The streets of Boston are jam packed with history, and since its founding in 1630, authors, professors, politicians, and revolutionaries have left their marks on these historic cobblestone streets. However, there is no Bostonian name more known throughout the world than Kennedy. Using this guide you can walk in the same path, check out some John F. Kennedy's favorite spots, and see some of the places where JFK and the and the rest of the Kennedy Clan worked, dined and called home. From Rose Kennedy's childhood home to JFK last address, this guide will introduce you to these sites in an easy to follow path.
Be sure to check out our full selection of self-guided Boston walking tours.
(A) Start you walk at 401 Hanover St. at Stephen’s Church in the Northend/Little Italy Neighborhood located right across the street from the Paul Revere Statue and Paul Revere Prado. This is the church is the only church building in Boston that is still standing that was designed by the architect Charles Bulfinch (who also designed the Massachusetts House). This is the church where baby Rose Kennedy was baptized a Catholic in 1890 as well as where her funeral in 1995. Rose Kennedy was born in the neighborhood and her birthplace is just down the street.
(B) Take a right (if facing St. Stephen’s and follow the Freedom Trail (the brick line at your feet) to Fleet St. take a right on Fleet St. and Garden Court St. is on the right, follow Garden Court St. to 4 Garden Court St. and there is where baby Rose lived.
(C) After checking out Rose’s birthplace, follow the Freedom Trail to the series of parks named for her, The Rose Kennedy Greenway. The Greenway is a series of parks which run through several neighborhoods in Boston. It was created as a result of the “Big Dig” which was 16 year construction project from 1997 to 2007 part of which demolished the John F. Kennedy Expressway (which ran on an elevated bridge running through the city) and developed an underground highway (Rt. 93) which now runs beneath the park. Named for the family’s matriarch, her son, Senator Edward Kennedy, played an important role in creating the park.
(D) From the Rose Kennedy Greenway you will spot the large lettering sign of The Union Oyster House, 41 Union Street. This is the United States’ oldest restaurant. The building has been there since 1742, but has been a restaurant since 1826 when the Union Oyster House was opened. John F. Kennedy and the rest of the Kennedy Clan often dined here. Located on the second floor is JFK's favorite booth, where he would sit and catch up on events with the newspaper and a cup of chowder. This booth is dedicated in his memory. (All these sites above are included on our Northend and Little Italy Tour). You could also learn more on your own with our self-guided version.
(E) Follow the Freedom Trail down Union Street to historic Faneuil Hall. Inside Faneuil Hall in 1979, Senator Edward Kennedy announced that he would run for president.
(F) Walking the Freedom Trail down Washington St. to School St. and you will see Old City Hall, where Boston mayors held court from 1865 to 1968, and this is where the office of Mayor John F. Fitzgerald “Honey Fitz”, father of Rose, worked as the 38th and 40th Mayor of Boston 1906-1908 and 1910-1914.
(G) Sitting across the street from Old City Hall is the Omni Parker House, where John F. Kennedy is said to have made his first public speech when he was seven years old. The topic of the oration, which was made in the Press Room, while attending his grandfather Honey Fitz’s birthday party, was how much he loved his grandfather. According to one story, then Mayor James Michael Curley picked up young John and stood him on a table where the boy elegantly spoke for a few minutes about Grandpa John. The Press Room later became the place where he announced his candidacy for U.S. Congress and also where he held his bachelor party, which much have been quite an event. At the restaurant inside the Omni Parker House is Table 40 where one legend has it that JFK asked Jacklyn to marry him.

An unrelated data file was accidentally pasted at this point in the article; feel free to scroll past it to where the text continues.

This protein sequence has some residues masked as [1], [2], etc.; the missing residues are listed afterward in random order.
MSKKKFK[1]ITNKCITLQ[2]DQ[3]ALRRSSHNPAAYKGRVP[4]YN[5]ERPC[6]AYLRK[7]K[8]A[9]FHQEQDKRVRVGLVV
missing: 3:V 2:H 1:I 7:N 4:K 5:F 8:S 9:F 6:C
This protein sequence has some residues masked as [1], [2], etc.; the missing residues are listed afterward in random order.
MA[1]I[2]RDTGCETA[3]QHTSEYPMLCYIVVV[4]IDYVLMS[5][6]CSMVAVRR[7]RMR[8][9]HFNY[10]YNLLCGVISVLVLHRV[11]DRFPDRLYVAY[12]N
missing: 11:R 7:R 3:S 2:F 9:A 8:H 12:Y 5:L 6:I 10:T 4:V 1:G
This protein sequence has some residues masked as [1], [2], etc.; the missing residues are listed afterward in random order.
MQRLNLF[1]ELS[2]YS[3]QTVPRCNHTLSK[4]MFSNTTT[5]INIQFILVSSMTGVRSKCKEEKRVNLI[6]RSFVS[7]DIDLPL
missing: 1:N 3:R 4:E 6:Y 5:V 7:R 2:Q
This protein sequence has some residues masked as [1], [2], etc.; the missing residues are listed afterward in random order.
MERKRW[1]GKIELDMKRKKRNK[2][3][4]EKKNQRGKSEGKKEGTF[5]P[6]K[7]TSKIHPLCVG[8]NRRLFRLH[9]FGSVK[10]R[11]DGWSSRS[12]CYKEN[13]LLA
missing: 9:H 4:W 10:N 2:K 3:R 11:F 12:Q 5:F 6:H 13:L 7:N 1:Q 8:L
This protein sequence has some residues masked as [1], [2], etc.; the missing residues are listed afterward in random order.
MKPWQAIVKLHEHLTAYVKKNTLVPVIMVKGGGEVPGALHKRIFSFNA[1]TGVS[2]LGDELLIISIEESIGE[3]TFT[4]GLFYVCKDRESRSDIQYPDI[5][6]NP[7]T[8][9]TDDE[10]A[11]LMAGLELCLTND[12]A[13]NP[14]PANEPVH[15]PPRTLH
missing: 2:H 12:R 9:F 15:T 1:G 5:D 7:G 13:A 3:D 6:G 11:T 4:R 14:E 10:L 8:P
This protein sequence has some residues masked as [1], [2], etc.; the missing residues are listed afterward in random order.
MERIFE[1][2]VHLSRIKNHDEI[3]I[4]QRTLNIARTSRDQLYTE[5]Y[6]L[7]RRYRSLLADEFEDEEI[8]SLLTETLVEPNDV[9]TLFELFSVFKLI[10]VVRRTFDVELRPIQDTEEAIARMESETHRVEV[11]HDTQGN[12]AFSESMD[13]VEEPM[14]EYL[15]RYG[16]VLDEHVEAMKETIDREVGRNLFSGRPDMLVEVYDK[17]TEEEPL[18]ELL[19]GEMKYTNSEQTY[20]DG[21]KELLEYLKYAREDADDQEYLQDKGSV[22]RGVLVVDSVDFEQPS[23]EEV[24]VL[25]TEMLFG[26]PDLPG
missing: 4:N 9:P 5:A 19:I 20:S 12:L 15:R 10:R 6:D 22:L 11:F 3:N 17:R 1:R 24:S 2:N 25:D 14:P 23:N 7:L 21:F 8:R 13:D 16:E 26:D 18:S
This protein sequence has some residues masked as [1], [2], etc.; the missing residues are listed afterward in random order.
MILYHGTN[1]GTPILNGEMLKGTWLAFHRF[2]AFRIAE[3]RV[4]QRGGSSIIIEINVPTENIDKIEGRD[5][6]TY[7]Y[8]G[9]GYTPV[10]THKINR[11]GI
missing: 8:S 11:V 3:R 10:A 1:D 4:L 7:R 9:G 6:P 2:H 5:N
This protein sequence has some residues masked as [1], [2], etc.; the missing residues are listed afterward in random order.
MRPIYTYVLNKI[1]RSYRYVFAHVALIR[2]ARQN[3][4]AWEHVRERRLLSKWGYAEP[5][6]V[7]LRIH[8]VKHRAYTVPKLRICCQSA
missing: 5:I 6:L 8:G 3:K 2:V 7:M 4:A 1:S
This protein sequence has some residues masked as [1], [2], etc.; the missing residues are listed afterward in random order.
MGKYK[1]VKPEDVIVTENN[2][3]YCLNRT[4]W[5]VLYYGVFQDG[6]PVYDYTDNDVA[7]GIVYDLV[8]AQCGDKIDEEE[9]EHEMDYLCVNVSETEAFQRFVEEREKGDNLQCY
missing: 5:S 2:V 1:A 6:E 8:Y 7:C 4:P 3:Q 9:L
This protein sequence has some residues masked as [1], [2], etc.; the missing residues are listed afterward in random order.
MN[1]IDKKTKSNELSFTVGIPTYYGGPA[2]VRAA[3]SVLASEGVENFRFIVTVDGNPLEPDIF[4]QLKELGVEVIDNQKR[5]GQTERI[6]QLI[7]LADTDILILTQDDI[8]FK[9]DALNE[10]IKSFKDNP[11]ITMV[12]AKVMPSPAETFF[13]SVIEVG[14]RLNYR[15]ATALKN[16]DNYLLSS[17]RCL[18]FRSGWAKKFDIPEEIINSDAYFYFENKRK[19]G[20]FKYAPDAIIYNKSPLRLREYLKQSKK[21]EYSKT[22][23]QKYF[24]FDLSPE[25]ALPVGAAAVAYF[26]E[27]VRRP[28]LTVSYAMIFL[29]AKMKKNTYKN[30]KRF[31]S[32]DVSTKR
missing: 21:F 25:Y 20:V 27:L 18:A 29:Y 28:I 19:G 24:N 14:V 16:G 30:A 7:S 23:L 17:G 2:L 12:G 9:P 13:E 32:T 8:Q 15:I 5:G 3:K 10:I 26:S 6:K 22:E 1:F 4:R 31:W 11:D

(H) After exiting the Omni Parker, walk up Beacon Street and you will come to Bowdoin St. One block down on the right, across from the Massachusetts State House at 122 Bowdoin St., is the address that JFK was registered to vote and his last address in Boston before his death.
(I) Just a few doors down from 122 Bowdoin St. is 150 Bowdoin St. and the 21st Amendment Pub. This is one of the waterholes where JFK was often seen and is a great spot to pop into for a bite to eat or a drink.
(J) Across the street from 122 Bowdoin St. sits the Massachusetts State House (1798) (included on our Freedom Trail Tour) and it is here where on Jan. 9, 1961, eleven days before presidential inauguration, JFK gave another speech, in which he quotes one of the founders of Boston and the first Massachusetts Governor, John Winthrop's "city upon a hill" sermon and highlights four qualities that he wanted to associate with his presidency: courage, judgment, integrity and dedication. On the Beacon Street, or west side of the State House, is a statue of JFK in mid-stride exiting the building.
(K) Continue down Beacon St. and at 21 Beacon St. you will see the former Bellevue (now a private residence) where JFK lived in 1946 when he ran for the US Congress.
Other JFK Sites that are not in walking distant of these sites are located at Harvard University and there are a few sites on campus that are worth checking out either on our Cambridge/Harvard University Tour or on you own with our self-guided version of this tour:
(L) Weld Hall: Located inside Old Harvard Yard is where JFK lived as a freshman.
(M) Winthrop House: As an upperclassman at Harvard University, JFK lived at Winthrop House.
(N) The Kennedy School of Government: The Harvard University School which was name for the man.
(O) The JFK Museum: Located in Dorchester, can be reached via the MBTA (Subway) on the Red Line at the JFK/UMass Stop.